Alan, now 50, admits he snubbed the chance to hold a premiere for the film in London. He said: "We are doing the premiere at the GFT. It's nothing personal against London. I don't mind DJ-ing there but I feel Glasgow deserves this. It's a Scottish story, it's a Celtic story, it's an Irish story. It is basically people from Glasgow, Ireland and Manchester.
"My family came over from Ireland 100 years ago. The Gallaghers are first generation Irish and My Bloody Valentine are Irish. It's very Celtic.
"The funniest part of the film is Manchester. The pivotal moments are obviously the rise of Oasis. Everything Noel Gallagher says is comic genius. Bobby Gillespie's take on it all is very astute.
"The main story centres around Bobby Gillespie and I arriving in London because Andrew Innes, who I was in a band with, wanted to become a pop star.
"The two of them formed Primal Scream and I formed a record label. I had only gone to London because Andrew was going to throw me out of our band!"
Alan is back in talks with the BBC and Channel 4 for a programme based on his time at the label.
He and Scots writer Irvine Welsh hope to persuade them to create a drama based around his own experiences and those of Sex Pistols manager Malcolm McLaren and former Rolling Stones manager Andrew Loog Oldham.
When prompted, Alan wastes no time in listing the bands who defined Creation.
He said: "Oasis, obviously, because they defined the 90s, Primal Scream because they defined Creation and my life in a lot of ways and Teenage Fanclub because Norman Blake is a pop genius.
"Then there's The Jesus And Mary Chain because they helped Creation to get off the ground and My Bloody Valentine because they are still relevant and could headline most festivals in Europe."
Meanwhile, he is certain Oasis will reform, following their split in 2009.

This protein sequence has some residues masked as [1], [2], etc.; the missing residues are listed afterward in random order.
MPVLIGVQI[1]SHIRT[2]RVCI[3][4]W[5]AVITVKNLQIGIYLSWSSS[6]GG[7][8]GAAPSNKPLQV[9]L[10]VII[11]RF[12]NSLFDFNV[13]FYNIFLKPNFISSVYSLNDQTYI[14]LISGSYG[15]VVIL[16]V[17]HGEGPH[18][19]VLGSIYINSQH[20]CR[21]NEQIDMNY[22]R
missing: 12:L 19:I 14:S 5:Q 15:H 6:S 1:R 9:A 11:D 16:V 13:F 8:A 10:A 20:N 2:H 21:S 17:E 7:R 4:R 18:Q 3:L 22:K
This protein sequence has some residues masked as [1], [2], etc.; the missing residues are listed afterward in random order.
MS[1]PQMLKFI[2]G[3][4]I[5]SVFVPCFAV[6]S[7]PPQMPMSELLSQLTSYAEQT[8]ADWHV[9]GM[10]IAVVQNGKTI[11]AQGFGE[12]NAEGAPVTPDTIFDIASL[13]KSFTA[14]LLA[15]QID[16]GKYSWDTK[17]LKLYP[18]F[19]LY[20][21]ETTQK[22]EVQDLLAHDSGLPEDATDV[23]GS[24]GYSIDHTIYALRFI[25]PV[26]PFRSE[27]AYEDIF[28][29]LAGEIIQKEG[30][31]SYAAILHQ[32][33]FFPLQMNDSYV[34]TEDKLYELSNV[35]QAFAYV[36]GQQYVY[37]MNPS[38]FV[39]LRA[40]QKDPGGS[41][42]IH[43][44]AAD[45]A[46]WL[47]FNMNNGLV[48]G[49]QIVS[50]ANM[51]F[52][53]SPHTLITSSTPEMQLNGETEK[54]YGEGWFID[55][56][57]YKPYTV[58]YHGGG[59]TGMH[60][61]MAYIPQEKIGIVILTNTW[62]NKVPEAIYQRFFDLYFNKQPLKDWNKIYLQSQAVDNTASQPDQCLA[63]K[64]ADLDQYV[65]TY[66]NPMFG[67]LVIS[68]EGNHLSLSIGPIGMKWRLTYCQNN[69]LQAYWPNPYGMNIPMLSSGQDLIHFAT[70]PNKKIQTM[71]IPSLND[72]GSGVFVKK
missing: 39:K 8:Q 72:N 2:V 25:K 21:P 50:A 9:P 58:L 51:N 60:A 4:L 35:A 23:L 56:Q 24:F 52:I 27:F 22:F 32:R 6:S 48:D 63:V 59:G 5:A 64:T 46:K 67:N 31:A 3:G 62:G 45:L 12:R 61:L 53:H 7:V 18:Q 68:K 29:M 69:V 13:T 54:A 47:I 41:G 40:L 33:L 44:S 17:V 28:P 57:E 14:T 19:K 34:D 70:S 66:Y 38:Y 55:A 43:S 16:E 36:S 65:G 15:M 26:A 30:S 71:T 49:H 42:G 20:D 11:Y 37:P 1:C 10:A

He said: "I think the break-up was meant to be because Liam's band Beady Eye have made a much better record than anybody wants to give him credit for. It is very listenable. It's a feel-good record you want to hear on a Saturday morning.
"But it's not the best record he'll ever make. And having heard the Noel demos, I think this will be his most important record since What's The Story. But Noel and Liam will both suffer when they release albums because they are no longer Oasis.
"They are going their separate ways at this point. Ever since I have known them they have been having bad arguments.
"I don't think you can discount them getting on well in the future and somebody paying them to do an Oasis world tour. I would be shocked if that doesn't happen.
"I think both Liam and Noel needed, creatively, to go and do their own thing. There will probably be fireworks if they get back together but they still share the same management and at some point someone will say, 'there's £200 million. Go do 100 shows'."
Alan recounts one piece of Scottish rock history previously unwritten and not featured in the film.
He said: "Remember the Bungalow Bar in Paisley? The bands who played there were amazing.
"It was incredible and arguably the most important punk venue in Scotland.
"Andrew and I played a Newspeak gig with Lloyd Cole on drums. It was the first time Lloyd had been on stage. I have never told anybody before. Somehow I had become pals with Lloyd Cole. He was our first drummer and we were absolutely rubbish."